Some other ideas: (average 1 ½- 2 cups of vegetables for topping and ½-1 cup cheese for sprinkling)

  1. Sundried tomatoes, goat cheese, fresh rosemary
  2. Ricotta, roasted carrots, pesto
  3. Fresh basil, olive oil, balsamic
  4. Goat cheese, honey, pistachios



  1. Mix yeast and warm water in a glass bowl, set aside for at least 5 minutes or until mixture is foamy and doubled in size.
  2. After 5-10 minutes (or when yeast is activated), add the honey, olive oil, salt and flours. Mix in a stand mixer fixed with a dough hook for at least 10 minutes or until the dough separates from the bowl and a ball starts to form.
  3. Place a dishtowel over the bowl and let the dough rest for at least 30 minutes or until the dough has doubled in size.
  4. Punch down the dough and place onto a floured surface. Knead for about 5 minutes by hand and then place on a sprayed baking pan for cooking.
  5. Once toppings are added, bake for 25-30 minutes at 375 degrees or until the crust is lightly browned and cheese is melted.
  6. Serve warm & enjoy!

These bars are perfect for the on-the-go, 9-5 ers or even that little something to curb late-night cravings. This recipe is a base line for any granola bar: add other dried fruits, nuts, or a sprinkle of flakey sea salt to make them your own!

Here’s what I did for mine:

Oat flour- this can easily be made in a Magic Bullet, Nutribullet, blender or food processor. Place 1/2 cup of oats in your chosen machine, pulse for 1-2 minutes or until a sand-like consistency has formed/ oat pieces are ground and voila!


2 Tablespoons ground flax seed

1 Tablespoon chia seeds

7 Tablespoons warm water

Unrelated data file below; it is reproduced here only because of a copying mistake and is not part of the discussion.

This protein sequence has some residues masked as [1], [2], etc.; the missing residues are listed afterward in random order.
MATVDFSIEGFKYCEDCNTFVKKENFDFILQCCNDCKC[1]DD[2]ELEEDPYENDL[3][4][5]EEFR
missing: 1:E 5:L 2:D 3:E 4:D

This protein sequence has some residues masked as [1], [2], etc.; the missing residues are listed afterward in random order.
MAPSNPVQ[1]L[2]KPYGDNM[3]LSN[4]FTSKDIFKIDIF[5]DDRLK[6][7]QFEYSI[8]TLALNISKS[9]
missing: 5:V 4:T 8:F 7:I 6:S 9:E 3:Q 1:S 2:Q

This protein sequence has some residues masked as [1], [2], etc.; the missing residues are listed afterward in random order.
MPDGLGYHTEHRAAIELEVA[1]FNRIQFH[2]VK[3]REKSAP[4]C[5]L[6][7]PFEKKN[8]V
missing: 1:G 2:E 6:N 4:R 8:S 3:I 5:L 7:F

1/4 cup melted coconut oil

1/3 cup maple syrup (honey, agave or brown rice syrup also work)

1/2 cup nut butter (I like sunflower, almond, cashew or peanut best)

2 scoops collagen peptides (my favorite brand is Further Food)

2 teaspoons vanilla extract

1/2 cup oat flour

1 1/2 cups oats

1/2 cup unsweetened coconut flakes

2 teaspoons ground cinnamon

1/2 teaspoon salt (who really measures this, it’s one large pinch)

1/2 cup dried cranberries (sub: raisins, or dried and chopped apricots/figs)

1/4-1/2 cup dark chocolate chunks (I use a 75-85% dark cocoa bar cut into small pieces)


  1. Line a 9×9 baking pan with parchment paper and set aside.
  2. In a large bowl, mix ground flaxseed, chia seeds and warm water. Allow to sit for 5 minutes or until the water has been absorbed into the seeds (this will resemble an egg-like consistency).
  3. Add the coconut oil, maple syrup, nut butter, collagen & vanilla, stirring until combined.
  4. After that is mixed, add in the oat flour, oats, coconut, cinnamon, cranberries and dark chocolate chunks (here’s where you can get creative: add in your favorites like raisins, cashews, pumpkin seeds or pistachios).
  5. Mix this together until the dry ingredients are coated thouroughly. Spread the mixture onto the prepared baking pan and freeze for 45 minutes-1 hour before cutting into rectangles.
  6. Once cut, individually wrap each bar in plastic wrap or place into plastic bags.

These bars are best enjoyed cold, keep them in your freezer or refrigerator until you are ready to eat.

Store for up to 1 month (in freezer), 2-3 weeks (in fridge).